County enjoys good results in July jobs survey
Local leaders have stressed often through recent months thatBrookhaven and Lincoln County have been blessed to not have beenhit quite as hard as they could have been by the nationwideeconomic downturn.
Recently released unemployment statistics show Lincoln County asthe only county in the area that saw an actual decrease injoblessness in the last month, dropping from 11.1 percent in Juneto 10.9 percent in July.
Brookhaven Mayor Les Bumgarner said the fact that the trend inunemployment seems to have bottomed out for the time being is apositive for the area.
“The situation is starting to look better, but we’re a long wayfrom where we want to be,” he said. “But this looks like thebeginning of a recovery. We won’t be satisfied, however, untileveryone who wants a job has one.”
Copiah County went up about two-tenths of a point, from June’s12.0 percent to July’s 12.2, while Lawrence County went up a wholepoint to 12.2 in July from 11.2 in June.
Walthall County is up to 12.4 percent from June’s 11.6 percent,with Pike rising from 9.8 percent into the double digits withJuly’s 11.2 percent. Amite and Franklin County both only had slightupturns, with Amite rising from 10.4 percent in the previous monthto 10.5 percent, and Franklin up to 11.7 percent from June’s11.6.
Jefferson County has fallen once again to last place in thestate’s 82 counties, with an unemployment rate of 21.0, up 0.8percent from June’s 20.2 percent.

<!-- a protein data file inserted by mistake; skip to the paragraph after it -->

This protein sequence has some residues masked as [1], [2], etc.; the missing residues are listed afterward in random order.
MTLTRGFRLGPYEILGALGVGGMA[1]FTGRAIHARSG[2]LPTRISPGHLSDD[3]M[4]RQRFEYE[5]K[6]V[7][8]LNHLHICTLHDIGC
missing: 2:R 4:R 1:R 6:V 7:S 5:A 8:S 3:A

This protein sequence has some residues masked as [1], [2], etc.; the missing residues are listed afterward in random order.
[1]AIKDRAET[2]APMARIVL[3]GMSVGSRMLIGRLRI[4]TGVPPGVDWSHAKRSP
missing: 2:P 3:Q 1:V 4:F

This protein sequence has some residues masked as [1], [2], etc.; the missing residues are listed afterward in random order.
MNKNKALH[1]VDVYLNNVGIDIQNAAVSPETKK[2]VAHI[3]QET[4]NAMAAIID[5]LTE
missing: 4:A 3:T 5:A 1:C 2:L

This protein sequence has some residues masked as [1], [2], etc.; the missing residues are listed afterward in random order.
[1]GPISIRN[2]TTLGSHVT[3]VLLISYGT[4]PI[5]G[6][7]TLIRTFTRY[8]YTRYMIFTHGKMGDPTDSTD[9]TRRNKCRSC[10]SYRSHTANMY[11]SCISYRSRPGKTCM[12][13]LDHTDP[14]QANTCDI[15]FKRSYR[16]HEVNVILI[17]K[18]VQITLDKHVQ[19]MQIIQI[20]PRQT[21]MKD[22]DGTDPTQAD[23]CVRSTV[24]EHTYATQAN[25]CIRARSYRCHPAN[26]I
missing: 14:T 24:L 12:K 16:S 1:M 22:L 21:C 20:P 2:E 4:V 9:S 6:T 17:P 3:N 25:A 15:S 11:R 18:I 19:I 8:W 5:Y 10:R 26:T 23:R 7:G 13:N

Bumgarner said economic development in Lincoln County andBrookhaven could continue to help with bringing jobs to the area,but that the financial climate of the rest of the state willcontribute to that as well.
“What happens here will reflect what happens everywhere else, sowhen it gets better in other areas of the state, people will not beas afraid to move in and take chances,” he said. “People arewaiting on some good signs, because it’s hard to take a chance andpush forward when you’re uncertain about the future.”
But the impending Linbrook Business Park, as well as otherbusiness ventures around town, should put Lincoln County andBrookhaven in what will amount to a desirable situation forbusinesses and industries looking to expand or relocate.
“I think we’re getting in the position to take advantage ofthat,” he said. “We’re in the ready position, which is a good placeto be.”
And yet it’s still hard to tell when conditions are, in fact,looking up, Bumgarner said. It takes a few months to gauge thetrends before letting out a sigh of relief that the economy is backon track.
“We hope we’ve seen the bottom,” he said. “Usually it takes twoconsecutive quarters of growth before you’re truly out of it.
By the first of the year we should have a good idea, but rightnow a lot of people are in the survival mode, rather than theexpansion mode,” he continued. “Unemployment is helped byexpansion, not survival.”